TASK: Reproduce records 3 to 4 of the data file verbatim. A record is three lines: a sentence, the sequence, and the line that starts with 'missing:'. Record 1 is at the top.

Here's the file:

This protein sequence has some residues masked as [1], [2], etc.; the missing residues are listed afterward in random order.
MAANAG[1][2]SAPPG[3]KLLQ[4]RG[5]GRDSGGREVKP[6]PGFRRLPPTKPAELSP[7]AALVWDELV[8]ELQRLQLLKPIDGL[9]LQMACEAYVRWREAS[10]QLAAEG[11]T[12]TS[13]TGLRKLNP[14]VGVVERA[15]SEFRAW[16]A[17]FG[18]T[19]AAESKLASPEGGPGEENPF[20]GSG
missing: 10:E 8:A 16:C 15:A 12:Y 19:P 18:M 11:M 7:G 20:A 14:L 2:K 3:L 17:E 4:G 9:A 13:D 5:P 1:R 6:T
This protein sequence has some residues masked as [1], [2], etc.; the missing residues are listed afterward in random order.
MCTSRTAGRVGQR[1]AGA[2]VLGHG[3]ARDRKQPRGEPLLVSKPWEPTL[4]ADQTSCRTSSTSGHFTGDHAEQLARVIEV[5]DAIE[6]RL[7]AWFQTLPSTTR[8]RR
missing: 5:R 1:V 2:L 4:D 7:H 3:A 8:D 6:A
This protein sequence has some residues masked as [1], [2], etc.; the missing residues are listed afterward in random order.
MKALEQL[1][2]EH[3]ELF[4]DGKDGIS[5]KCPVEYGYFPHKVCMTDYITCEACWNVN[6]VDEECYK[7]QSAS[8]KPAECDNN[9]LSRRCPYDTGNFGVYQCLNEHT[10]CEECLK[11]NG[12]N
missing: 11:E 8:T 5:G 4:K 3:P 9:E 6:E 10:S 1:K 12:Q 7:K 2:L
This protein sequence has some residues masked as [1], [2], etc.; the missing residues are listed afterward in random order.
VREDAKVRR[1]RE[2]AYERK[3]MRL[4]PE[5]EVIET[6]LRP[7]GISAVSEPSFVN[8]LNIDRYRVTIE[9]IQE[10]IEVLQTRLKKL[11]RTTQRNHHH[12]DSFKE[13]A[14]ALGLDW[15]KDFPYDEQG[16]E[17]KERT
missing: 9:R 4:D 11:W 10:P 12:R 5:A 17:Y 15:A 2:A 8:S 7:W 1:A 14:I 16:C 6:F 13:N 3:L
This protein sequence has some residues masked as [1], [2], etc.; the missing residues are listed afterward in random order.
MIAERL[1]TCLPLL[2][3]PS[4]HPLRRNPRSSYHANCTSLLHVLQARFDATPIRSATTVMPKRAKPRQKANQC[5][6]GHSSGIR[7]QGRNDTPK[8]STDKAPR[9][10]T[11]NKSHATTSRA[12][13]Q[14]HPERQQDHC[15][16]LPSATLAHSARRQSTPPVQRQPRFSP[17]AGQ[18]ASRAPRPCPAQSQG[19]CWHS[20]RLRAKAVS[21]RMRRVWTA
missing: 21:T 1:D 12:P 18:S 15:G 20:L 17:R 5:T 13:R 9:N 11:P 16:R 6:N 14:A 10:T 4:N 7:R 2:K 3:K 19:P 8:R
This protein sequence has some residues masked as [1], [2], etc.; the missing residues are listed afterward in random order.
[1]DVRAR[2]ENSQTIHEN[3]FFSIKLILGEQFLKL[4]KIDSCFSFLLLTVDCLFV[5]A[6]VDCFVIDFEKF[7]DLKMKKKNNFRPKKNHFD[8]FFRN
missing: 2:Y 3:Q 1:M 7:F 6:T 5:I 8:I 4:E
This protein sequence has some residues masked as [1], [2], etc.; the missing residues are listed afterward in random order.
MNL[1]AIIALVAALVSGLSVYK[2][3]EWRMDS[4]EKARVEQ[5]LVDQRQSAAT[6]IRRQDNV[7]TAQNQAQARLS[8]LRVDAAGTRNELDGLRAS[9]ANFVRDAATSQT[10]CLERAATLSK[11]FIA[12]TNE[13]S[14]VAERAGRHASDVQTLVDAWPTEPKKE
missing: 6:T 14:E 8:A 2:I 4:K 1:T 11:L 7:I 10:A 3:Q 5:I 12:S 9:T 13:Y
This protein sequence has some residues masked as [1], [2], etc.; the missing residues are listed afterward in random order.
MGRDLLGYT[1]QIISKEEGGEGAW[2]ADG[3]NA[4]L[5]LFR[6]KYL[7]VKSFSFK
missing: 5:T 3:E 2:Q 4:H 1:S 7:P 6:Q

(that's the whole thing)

This protein sequence has some residues masked as [1], [2], etc.; the missing residues are listed afterward in random order.
MKALEQL[1][2]EH[3]ELF[4]DGKDGIS[5]KCPVEYGYFPHKVCMTDYITCEACWNVN[6]VDEECYK[7]QSAS[8]KPAECDNN[9]LSRRCPYDTGNFGVYQCLNEHT[10]CEECLK[11]NG[12]N
missing: 11:E 8:T 5:G 4:K 3:P 9:E 6:E 10:S 1:K 12:Q 7:K 2:L
This protein sequence has some residues masked as [1], [2], etc.; the missing residues are listed afterward in random order.
VREDAKVRR[1]RE[2]AYERK[3]MRL[4]PE[5]EVIET[6]LRP[7]GISAVSEPSFVN[8]LNIDRYRVTIE[9]IQE[10]IEVLQTRLKKL[11]RTTQRNHHH[12]DSFKE[13]A[14]ALGLDW[15]KDFPYDEQG[16]E[17]KERT
missing: 9:R 4:D 11:W 10:P 12:R 5:A 17:Y 15:A 2:A 8:S 7:W 1:A 14:I 16:C 6:F 13:N 3:L